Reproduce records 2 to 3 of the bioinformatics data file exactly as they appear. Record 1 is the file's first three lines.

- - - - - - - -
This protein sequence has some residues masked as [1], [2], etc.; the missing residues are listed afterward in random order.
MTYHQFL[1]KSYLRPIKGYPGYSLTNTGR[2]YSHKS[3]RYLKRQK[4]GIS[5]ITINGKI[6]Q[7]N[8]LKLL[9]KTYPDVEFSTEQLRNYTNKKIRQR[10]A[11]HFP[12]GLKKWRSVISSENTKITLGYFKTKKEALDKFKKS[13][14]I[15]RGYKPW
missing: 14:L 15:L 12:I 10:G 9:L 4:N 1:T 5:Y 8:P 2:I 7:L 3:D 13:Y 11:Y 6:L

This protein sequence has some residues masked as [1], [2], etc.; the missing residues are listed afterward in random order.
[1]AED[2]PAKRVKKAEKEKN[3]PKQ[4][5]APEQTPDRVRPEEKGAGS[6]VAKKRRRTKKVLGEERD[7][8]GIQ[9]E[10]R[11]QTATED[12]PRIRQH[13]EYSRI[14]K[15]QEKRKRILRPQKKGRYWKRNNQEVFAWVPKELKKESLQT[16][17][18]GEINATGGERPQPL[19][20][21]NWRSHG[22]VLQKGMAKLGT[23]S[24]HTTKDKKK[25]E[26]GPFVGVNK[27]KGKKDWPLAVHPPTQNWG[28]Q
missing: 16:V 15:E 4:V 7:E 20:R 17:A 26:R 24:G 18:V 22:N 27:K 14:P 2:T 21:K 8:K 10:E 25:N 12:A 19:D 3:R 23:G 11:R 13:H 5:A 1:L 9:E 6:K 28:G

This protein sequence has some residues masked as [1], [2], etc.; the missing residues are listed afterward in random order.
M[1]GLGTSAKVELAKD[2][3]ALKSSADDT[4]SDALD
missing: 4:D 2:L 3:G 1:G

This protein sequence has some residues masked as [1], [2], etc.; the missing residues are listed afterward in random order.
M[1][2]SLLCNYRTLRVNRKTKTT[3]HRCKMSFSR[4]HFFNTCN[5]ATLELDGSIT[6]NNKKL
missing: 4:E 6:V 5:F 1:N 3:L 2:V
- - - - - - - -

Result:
This protein sequence has some residues masked as [1], [2], etc.; the missing residues are listed afterward in random order.
[1]AED[2]PAKRVKKAEKEKN[3]PKQ[4][5]APEQTPDRVRPEEKGAGS[6]VAKKRRRTKKVLGEERD[7][8]GIQ[9]E[10]R[11]QTATED[12]PRIRQH[13]EYSRI[14]K[15]QEKRKRILRPQKKGRYWKRNNQEVFAWVPKELKKESLQT[16][17][18]GEINATGGERPQPL[19][20][21]NWRSHG[22]VLQKGMAKLGT[23]S[24]HTTKDKKK[25]E[26]GPFVGVNK[27]KGKKDWPLAVHPPTQNWG[28]Q
missing: 16:V 15:E 4:V 7:E 20:R 17:A 26:R 24:G 18:V 22:N 27:K 14:P 2:T 21:K 8:K 10:E 25:N 12:A 19:D 3:R 23:G 11:R 13:H 5:A 1:L 9:E 6:K 28:G

This protein sequence has some residues masked as [1], [2], etc.; the missing residues are listed afterward in random order.
M[1]GLGTSAKVELAKD[2][3]ALKSSADDT[4]SDALD
missing: 4:D 2:L 3:G 1:G